The Chinese Survey team expects to reach the summit of Mt. Qomolangma ( Mt. Everest) on May 27 if the weather permit.
The survey team was departed on Sunday for the summit after their plans to reach the world's highest peak were delayed twice by bad weather. That mirrors a fervent concern on Chinese social media about remeasuring the height of Mt. Qomolangma by the country's survey team.
The measurement campaign marked the 60th anniversary of the first successful ascent of Mt. Qomolangma, which lies on the border between China and Nepal, from the north slope that is notorious among mountaineers for its harsh conditions.
On May 25, 1960, three young Chinese mountaineers - Wang Fuzhou, Qu Yinhua and Gonpo - accomplished the task of conquering the world's highest peak from its difficult northern slope for the first time in human history.
Since that historic climb, numerous expeditions have made their way up to Qomolangma's summit.
In 1975, ethnic Tibetan Phantog became the first Chinese woman to ascend Mt. Qomolangma when a Chinese mountaineering team reached the top and helped surveyors from nine observation stations near the mountain calculate that it stood precisely 8,848.13 meters tall.
Three years later, Reinhold Messner of Italy and Austria's Peter Habeler achieved what had been previously thought impossible: climbing to the Qomolangma summit without oxygen aid.
Chinese surveyors set out from the advance camp at an altitude of 6,500 meters on Mount Qomolangma, May 24, 2020.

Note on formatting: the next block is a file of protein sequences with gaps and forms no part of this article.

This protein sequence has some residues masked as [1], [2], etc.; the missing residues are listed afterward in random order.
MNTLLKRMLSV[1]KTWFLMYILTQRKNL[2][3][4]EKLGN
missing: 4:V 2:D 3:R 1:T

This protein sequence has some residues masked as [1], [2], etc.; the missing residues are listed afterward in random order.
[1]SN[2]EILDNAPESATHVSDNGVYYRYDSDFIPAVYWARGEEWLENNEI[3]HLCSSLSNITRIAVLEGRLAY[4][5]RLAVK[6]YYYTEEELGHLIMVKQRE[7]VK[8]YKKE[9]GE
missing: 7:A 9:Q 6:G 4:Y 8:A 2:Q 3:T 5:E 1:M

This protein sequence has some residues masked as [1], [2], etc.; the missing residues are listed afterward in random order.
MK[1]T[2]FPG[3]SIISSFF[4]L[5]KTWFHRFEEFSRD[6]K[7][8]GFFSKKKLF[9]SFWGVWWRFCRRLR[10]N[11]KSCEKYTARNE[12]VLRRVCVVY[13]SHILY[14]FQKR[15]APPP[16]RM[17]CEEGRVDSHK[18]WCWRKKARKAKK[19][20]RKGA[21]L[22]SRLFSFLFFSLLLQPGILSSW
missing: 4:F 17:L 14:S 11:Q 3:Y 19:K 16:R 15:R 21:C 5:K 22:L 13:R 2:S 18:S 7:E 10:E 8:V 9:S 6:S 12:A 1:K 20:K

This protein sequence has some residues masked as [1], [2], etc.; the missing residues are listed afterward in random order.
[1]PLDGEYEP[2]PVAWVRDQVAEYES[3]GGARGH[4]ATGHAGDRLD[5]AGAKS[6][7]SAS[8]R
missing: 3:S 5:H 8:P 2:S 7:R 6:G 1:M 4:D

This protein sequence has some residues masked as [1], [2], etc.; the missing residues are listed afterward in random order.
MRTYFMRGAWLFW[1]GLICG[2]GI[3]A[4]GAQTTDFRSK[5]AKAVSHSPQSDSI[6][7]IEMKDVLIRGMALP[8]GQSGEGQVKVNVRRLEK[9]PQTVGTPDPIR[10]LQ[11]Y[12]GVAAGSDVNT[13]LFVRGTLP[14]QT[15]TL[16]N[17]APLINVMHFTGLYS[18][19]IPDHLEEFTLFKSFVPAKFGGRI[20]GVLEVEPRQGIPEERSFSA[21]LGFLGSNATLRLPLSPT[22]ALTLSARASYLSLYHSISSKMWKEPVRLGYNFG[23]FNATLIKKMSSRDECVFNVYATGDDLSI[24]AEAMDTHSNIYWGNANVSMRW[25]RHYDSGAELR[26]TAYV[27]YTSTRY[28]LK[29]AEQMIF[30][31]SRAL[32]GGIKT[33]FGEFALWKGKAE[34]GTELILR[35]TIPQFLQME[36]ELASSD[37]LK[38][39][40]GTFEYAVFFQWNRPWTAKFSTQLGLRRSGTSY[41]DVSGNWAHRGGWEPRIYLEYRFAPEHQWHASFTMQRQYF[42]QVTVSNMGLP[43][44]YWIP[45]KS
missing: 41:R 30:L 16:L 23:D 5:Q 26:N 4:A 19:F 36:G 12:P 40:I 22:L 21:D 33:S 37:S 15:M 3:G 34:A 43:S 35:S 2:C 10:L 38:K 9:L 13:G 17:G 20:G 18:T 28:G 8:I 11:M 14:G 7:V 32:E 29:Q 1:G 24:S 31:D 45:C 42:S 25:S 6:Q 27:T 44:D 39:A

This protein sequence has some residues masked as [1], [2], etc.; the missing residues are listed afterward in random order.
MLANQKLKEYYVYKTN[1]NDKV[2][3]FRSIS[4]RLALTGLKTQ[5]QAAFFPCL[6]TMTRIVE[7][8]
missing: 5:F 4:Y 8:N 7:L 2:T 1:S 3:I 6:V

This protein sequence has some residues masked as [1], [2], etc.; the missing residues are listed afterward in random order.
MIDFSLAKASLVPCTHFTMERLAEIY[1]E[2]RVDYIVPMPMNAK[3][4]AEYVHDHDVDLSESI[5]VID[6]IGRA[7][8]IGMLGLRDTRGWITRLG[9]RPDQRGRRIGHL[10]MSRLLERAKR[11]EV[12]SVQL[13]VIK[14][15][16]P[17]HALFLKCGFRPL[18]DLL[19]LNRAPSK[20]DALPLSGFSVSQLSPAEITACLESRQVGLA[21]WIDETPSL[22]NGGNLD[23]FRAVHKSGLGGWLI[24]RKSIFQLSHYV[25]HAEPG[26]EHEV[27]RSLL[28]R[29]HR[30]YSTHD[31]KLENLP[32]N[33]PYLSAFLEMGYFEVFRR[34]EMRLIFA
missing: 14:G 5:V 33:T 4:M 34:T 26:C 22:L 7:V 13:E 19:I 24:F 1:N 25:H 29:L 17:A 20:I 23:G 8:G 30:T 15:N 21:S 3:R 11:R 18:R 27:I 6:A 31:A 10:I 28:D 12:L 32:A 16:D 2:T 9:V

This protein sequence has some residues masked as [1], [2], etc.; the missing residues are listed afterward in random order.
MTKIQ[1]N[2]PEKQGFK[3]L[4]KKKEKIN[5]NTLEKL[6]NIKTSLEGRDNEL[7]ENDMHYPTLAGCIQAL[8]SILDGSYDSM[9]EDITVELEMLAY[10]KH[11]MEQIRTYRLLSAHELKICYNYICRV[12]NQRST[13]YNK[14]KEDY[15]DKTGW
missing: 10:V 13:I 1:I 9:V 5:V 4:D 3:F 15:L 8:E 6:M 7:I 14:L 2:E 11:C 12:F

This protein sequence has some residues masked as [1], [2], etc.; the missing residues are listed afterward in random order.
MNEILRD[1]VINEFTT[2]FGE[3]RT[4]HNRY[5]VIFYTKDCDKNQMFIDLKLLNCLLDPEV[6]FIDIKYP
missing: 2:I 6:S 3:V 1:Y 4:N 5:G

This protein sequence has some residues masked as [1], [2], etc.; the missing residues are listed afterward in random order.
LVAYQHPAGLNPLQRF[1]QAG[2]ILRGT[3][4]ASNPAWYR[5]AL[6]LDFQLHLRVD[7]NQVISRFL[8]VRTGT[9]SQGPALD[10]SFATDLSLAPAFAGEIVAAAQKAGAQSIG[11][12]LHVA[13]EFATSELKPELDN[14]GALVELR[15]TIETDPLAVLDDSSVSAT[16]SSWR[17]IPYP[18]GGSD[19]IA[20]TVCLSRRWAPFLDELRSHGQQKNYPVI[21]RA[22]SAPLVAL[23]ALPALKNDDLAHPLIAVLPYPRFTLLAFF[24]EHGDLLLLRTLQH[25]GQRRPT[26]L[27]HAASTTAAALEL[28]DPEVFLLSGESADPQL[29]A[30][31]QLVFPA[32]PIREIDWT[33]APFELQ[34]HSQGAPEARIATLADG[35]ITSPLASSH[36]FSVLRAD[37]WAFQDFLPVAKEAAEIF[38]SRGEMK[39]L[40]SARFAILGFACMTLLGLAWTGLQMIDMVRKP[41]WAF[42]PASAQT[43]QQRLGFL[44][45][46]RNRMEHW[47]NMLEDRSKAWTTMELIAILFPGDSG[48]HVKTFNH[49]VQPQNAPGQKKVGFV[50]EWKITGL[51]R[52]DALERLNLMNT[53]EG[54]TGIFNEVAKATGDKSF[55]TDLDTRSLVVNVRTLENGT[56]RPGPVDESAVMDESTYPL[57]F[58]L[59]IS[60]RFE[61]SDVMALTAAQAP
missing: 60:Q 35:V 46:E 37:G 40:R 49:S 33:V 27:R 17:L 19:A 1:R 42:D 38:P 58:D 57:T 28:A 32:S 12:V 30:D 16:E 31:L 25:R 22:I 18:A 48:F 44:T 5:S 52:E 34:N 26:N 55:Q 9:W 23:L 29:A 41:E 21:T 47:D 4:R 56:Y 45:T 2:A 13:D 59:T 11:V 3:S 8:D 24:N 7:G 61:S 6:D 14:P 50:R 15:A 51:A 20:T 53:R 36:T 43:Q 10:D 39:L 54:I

In a pair of mountaineering firsts, a multinational team of climbers from Nepal, China and Japan scaled Mt. Qomolangma simultaneously from two directions on May 5, 1988, and made a live television broadcast from atop the mountain.
On May 8, 2008, the Olympic flame was carried to the top of Mt. Qomolangma, in an emotional highlight of the Beijing 2008 Olympic Games torch relay.
With almost all records on Mt. Qomolangma having been set, some lament that the "heroic era" of mountaineering seems to have passed. Yet heroics are still alive and well, with mountaineering no longer exclusive to elite professional climbers in China.
More than 100 amateur mountaineers have summited Mt. Qomolangma since 2009. In 2012, four students from China University of Geosciences (Wuhan) reached the top of Qomolangma, in the first ever successful ascent by a college mountaineering team.
"In the past, mountaineering was more of a national mission, while it's more about tourism and leisure activities nowadays," said Wang Yongfeng, vice president of the Chinese Mountaineering Association.
Protecting the Mountain
The desire to scale Qomolangma has never died. But human activities have had a negative impact on the environment of the mountain.
Apart from more expeditions, the past decade has also witnessed increased awareness in China of protecting the environment on Qomolangma, at both governmental and individual levels.
Since 2017, local authorities in the Tibet Autonomous Region have organized large-scale activities to remove garbage from the mountain. During three large-scale garbage collection operations carried out in 2018, more than eight tons of household trash, mountaineering and human waste, were disposed of.
Meanwhile, Tibet's regional sports bureau gives two garbage sacks to each climbing team. Everyone descending the mountain needs to carry at least eight kilograms of garbage. If their garbage weighs less than that amount, they are fined.
Volunteers and amateur climbers have also done their part, picking up bottles and plastic bags whenever possible.